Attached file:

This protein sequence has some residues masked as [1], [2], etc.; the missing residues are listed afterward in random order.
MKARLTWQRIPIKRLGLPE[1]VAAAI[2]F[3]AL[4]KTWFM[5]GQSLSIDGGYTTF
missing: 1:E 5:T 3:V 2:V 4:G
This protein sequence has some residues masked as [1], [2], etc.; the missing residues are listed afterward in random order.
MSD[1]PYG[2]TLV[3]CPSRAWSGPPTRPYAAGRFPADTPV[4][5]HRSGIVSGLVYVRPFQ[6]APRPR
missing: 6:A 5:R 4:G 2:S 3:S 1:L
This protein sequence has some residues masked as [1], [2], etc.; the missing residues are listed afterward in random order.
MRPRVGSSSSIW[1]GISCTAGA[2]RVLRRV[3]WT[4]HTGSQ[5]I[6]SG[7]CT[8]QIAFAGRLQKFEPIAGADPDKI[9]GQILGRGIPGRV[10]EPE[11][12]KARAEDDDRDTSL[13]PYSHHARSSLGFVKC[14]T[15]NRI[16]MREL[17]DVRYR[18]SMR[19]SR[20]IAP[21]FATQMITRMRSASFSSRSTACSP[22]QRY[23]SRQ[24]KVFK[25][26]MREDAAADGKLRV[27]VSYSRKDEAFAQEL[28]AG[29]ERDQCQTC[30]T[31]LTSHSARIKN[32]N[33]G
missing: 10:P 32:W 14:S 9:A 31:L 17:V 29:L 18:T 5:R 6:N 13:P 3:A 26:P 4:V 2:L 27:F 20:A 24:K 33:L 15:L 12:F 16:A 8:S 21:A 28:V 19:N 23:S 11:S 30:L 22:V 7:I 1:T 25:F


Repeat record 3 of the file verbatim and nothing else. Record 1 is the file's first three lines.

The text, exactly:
This protein sequence has some residues masked as [1], [2], etc.; the missing residues are listed afterward in random order.
MRPRVGSSSSIW[1]GISCTAGA[2]RVLRRV[3]WT[4]HTGSQ[5]I[6]SG[7]CT[8]QIAFAGRLQKFEPIAGADPDKI[9]GQILGRGIPGRV[10]EPE[11][12]KARAEDDDRDTSL[13]PYSHHARSSLGFVKC[14]T[15]NRI[16]MREL[17]DVRYR[18]SMR[19]SR[20]IAP[21]FATQMITRMRSASFSSRSTACSP[22]QRY[23]SRQ[24]KVFK[25][26]MREDAAADGKLRV[27]VSYSRKDEAFAQEL[28]AG[29]ERDQCQTC[30]T[31]LTSHSARIKN[32]N[33]G
missing: 10:P 32:W 14:S 9:A 31:L 17:V 29:L 18:T 5:R 6:N 13:P 3:A 26:P 4:V 2:L 27:F 20:A 24:K 33:L 15:L 12:F 16:A 8:S 21:A 28:V 19:N 23:S 11:S 30:L 22:V 7:I 1:T 25:F